Day 15, August 27, 2014

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Morning at Grouse Meadow.

We are at the tarns in Upper Basin, just south of Mather Pass. Big day, but both Betty and I feel good. Slow and steady from Grouse Meadow, 8,100’, down to the confluence of King’s River and Palisades Creek, at 8,000’ (the lowest point of the JMT). Then a slow climb of over 4,000’ to the pass, at 12,000’. Saw another pika. No sign or anything at the top to let you know you’ve arrived, but it’s pretty darn obvious, as the trail drops dramatically down the other side. Big loose cobblestones of granite that were hard to walk on and grabbed the ends of the trekking poles repeatedly (after awhile, I quit using them). But so stark and beautiful!

Looking back down Palisades Canyon toward the confluence with the north fork of Kings River.

Looking back down Palisades Canyon toward the confluence with the north fork of Kings River.

 

The standing dead and tender living.

The standing dead and tender living.

Hiking up Palisades Canyon, we wound our way through an old burn area. It seemed to be recovering nicely, and I find that these places have their own sort of beauty. The grasses appear taller and more tender, and the flowers seem to like it. Then there are the fallen trees, blistered and horribly burnt, reminding you of the terrible power of the inferno. The higher we went, the better the views back down to where we had been. We met a young man on the switchbacks who was through-hiking the Pacific Crest Trail, and managing over 25 miles/day. I cannot imagine wanting to do that. It seems like such a rigid agenda.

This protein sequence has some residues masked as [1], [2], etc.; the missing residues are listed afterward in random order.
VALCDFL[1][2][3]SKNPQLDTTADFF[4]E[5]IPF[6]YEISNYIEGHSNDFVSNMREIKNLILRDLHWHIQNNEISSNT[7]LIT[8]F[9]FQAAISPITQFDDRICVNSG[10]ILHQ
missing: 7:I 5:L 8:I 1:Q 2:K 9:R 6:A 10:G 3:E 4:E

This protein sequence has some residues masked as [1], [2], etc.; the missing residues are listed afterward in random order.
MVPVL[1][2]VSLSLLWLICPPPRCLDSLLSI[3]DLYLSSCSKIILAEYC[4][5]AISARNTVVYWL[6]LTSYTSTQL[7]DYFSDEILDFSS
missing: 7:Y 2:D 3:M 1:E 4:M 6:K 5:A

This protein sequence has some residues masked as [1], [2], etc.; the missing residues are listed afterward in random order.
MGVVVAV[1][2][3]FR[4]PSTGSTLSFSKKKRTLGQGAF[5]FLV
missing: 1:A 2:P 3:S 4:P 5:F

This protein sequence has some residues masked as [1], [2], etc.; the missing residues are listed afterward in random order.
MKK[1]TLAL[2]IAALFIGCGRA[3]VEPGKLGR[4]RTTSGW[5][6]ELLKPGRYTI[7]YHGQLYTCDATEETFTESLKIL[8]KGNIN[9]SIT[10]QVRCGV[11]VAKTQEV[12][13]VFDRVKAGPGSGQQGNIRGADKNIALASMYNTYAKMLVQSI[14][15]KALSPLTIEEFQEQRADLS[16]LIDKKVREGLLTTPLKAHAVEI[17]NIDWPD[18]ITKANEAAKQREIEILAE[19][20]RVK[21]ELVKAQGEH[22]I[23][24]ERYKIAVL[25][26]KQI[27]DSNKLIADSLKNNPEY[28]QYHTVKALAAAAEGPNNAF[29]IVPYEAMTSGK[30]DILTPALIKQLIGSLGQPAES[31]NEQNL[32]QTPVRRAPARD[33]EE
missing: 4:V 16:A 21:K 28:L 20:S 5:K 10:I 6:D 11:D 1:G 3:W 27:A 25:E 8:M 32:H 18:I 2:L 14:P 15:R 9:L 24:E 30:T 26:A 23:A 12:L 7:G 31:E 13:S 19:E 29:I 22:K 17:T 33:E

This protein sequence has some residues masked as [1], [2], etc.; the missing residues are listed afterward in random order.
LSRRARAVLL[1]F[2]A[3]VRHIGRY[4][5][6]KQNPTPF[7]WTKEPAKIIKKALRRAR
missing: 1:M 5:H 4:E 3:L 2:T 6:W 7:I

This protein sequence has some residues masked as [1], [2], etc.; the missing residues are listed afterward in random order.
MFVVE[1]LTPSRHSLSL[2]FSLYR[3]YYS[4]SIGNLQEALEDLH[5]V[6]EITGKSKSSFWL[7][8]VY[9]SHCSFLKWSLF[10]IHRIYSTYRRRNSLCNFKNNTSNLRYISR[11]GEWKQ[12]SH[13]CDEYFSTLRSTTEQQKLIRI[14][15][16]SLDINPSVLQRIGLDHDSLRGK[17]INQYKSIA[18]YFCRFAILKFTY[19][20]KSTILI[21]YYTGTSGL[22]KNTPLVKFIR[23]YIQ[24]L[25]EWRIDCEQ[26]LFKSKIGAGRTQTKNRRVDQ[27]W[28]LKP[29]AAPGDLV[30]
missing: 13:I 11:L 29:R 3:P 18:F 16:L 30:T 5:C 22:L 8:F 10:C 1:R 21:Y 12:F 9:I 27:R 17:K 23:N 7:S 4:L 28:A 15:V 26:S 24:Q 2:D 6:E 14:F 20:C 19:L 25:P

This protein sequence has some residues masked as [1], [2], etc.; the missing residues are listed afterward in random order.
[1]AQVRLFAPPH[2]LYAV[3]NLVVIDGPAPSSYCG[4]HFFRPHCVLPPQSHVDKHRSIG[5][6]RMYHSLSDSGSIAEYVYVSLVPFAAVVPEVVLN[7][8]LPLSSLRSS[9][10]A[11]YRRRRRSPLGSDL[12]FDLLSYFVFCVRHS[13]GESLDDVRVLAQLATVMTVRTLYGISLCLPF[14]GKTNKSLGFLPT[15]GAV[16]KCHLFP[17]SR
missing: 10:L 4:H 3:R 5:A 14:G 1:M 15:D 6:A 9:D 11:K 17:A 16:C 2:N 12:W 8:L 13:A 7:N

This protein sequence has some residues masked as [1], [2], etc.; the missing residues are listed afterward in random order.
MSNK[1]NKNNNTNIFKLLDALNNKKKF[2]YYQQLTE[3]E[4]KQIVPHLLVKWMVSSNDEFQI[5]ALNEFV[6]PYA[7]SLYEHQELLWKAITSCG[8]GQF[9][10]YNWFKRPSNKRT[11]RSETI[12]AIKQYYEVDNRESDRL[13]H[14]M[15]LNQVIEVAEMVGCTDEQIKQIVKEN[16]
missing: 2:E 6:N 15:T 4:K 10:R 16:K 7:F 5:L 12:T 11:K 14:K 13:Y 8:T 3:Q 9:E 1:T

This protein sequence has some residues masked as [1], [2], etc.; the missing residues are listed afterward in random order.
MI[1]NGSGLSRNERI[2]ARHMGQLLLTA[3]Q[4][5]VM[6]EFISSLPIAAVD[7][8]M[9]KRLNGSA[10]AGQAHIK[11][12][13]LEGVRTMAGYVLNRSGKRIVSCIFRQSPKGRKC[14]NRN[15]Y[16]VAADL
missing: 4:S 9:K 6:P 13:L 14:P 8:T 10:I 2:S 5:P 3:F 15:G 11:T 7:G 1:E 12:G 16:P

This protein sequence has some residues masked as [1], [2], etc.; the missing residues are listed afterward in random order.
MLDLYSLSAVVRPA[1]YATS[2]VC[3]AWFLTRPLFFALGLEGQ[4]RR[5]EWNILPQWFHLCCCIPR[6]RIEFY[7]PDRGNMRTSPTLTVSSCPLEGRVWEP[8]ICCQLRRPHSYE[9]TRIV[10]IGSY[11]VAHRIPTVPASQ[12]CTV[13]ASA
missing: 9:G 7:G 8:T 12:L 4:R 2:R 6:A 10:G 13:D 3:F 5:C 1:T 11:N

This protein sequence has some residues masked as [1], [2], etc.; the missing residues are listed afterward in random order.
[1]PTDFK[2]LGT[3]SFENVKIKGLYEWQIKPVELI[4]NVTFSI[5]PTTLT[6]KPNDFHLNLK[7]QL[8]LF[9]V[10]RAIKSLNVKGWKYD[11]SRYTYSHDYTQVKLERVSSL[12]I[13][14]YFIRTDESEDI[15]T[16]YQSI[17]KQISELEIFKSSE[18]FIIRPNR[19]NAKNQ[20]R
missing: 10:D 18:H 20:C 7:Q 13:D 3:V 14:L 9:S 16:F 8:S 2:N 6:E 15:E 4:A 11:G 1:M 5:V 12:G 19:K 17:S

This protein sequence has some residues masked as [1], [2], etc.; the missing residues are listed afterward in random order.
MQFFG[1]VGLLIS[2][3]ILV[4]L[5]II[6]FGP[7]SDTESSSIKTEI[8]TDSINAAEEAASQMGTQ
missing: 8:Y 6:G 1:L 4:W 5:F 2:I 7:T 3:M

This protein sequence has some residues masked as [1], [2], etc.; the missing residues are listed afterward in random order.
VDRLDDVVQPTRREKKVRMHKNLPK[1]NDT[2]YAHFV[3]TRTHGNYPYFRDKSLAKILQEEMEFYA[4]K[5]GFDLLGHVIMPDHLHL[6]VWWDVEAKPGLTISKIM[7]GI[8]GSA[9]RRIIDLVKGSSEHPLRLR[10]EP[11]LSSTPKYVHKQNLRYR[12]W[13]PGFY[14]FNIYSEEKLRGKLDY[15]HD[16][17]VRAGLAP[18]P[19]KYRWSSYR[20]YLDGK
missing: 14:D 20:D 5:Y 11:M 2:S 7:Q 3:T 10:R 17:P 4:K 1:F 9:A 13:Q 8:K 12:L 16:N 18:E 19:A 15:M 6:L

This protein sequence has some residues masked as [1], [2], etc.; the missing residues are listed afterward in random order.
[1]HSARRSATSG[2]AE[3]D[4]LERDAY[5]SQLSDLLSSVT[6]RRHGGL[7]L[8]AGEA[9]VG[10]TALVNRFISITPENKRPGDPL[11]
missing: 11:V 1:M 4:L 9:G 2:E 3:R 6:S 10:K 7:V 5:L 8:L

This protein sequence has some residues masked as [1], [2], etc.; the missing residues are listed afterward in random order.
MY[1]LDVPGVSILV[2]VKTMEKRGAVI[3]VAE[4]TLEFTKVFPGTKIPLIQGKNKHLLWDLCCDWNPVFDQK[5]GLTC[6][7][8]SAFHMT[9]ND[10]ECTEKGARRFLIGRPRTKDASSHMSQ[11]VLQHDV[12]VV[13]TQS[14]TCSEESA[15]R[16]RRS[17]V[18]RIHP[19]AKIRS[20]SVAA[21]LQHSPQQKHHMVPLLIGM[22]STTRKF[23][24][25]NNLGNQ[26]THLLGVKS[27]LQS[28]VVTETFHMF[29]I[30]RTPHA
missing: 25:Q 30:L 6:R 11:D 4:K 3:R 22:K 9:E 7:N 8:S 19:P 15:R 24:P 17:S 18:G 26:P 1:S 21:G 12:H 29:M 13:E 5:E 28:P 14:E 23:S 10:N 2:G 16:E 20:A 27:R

Blistered and burned.

Blistered and burned.

 

 

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Gold-tinted rocks lining the Golden Staircase.

The views down to Kings River from the Golden Staircase (very steep switchbacks going up Palisades Creek, and the last part of the JMT to be completed, in 1937) were breathtaking. I don’t know if anything will come out on the camera, though. It’s all too grand for a waterproof point-and-shoot.

Lower Palisades Lake, where I attempted to swim.

Lower Palisades Lake, where I attempted to swim.

Selfie after the lovely lake experience.

Selfie after the lovely lake experience.

When we finished the climb up the Golden Staircase, we were greeted by  lovely lower Palisades Lake, in which I attempted to swim. So cold! I splashed about, rinsed out my clothes and generally did everything but submerge myself. That cold water makes my skin feel so alive, and really refreshed me from the climb.

People who we had met on the trail today were all bedding down by 3:30 with the intent of getting up early to tackle Mather Pass. But we felt good, and decided to go for it today. It was just too early to stop.

Passed the last Mountain Hemlock on our way south. I’ll miss John Muir’s favorite tree.

Looking back as we climbed to Mather Pass, we had beautiful views of Palisades Lakes.

Looking back as we climbed to Mather Pass, we had beautiful views of Palisades Lakes.

Palisades Lakes retreat into the distance.

Palisades Lakes retreat into the distance.

Rocks, rocks everywhere. On our map, these lakes looked a lot bigger. Another couple of years of scant snowfall and no rain, and they'll only live on maps, I think.